News Roundup

FreeBSD Mastery - Storage Essentials

  • MWL's new book about the FreeBSD storage subsystems now has an early draft available
  • Early buyers can get access to an in-progress draft of the book before the official release, but keep in mind that it may go through a lot of changes
  • Topics of the book will include GEOM, UFS, ZFS, the disk utilities, partition schemes, disk encryption and maximizing I/O performance
  • You'll get access to the completed (e)book when it's done if you buy the early draft
  • The suggested price is $8

Why BSD and not Linux?

  • Yet another thread comes up asking why you should choose BSD over Linux or vice-versa
  • Lots of good responses from users of the various BSDs
  • Directly ripping a quote: "Features like Ports, Capsicum, CARP, ZFS and DTrace were stable on BSDs before their Linux versions, and some of those are far more usable on BSD. Features like pf are still BSD-only. FreeBSD has GELI and ipfw and is "GCC free". DragonflyBSD has HAMMER and kernel performance tuning. OpenBSD have upstream pf and their gamut of security features, as well as a general emphasis on simplicity."
  • And "Over the years, the BSDs have clearly shown their worth in the nix ecosystem by pioneering new features and driving adoption of others. The most recent on OpenBSD were 2038 support and LibreSSL. FreeBSD still arguably rules the FOSS storage space with ZFS."
  • Some other users share their switching experiences - worth a read

More g2k14 hackathon reports

  • Following up from last week's huge list of hackathon reports, we have a few more
  • Landry Breuil spent some time with Ansible testing his infrastructure, worked on the firefox port and tried to push some of their patches upstream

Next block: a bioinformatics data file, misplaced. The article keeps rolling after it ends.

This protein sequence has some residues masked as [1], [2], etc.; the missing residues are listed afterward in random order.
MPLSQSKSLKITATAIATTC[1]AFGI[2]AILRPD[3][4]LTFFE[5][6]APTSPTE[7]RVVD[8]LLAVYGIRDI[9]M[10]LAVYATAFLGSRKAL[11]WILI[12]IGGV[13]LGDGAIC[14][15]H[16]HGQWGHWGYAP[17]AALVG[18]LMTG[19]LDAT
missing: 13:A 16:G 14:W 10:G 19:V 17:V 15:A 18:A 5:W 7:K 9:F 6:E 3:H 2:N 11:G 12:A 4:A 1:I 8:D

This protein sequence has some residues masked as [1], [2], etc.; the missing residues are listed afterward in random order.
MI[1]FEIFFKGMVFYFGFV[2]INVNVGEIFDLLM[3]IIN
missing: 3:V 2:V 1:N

• Andrew Fresh enjoyed his first hackathon, pushing OpenBSD's perl patches upstream and got tricked into rewriting the adduser utility in perl
  • Ted Unangst did his usual "teduing" (removing of) old code - say goodbye to asa, fpr, mkstr, xstr, oldrdist, fsplit, uyap and bluetooth
  • Luckily we didn't have to cover 20 new ones this time!

BSDTalk episode 243

  • The newest episode of BSDTalk is out, featuring an interview with Ingo Schwarze of the OpenBSD team
  • The main topic of discussion is mandoc, which some users might not be familiar with
  • mandoc is a utility for formatting manpages that OpenBSD and NetBSD use (DragonFlyBSD and FreeBSD include it in their source tree, but it's not built by default)
  • We'll catch up to you soon, Will!


  • All the tutorials are posted in their entirety at
  • Just can't get enough LibreSSL? Brent also did a text-only interview for Undeadly, which we also have a link to there
  • Send questions, comments, show ideas/topics, or stories you want mentioned on the show to
  • Want to come on for an interview or have a tutorial you'd like to see? Let us know
  • If you're a big PCBSD fan, or have been curious about what it has to offer over regular FreeBSD, you'll like next week's episode
  • Watch live Wednesdays at 2:00PM Eastern (18:00 UTC)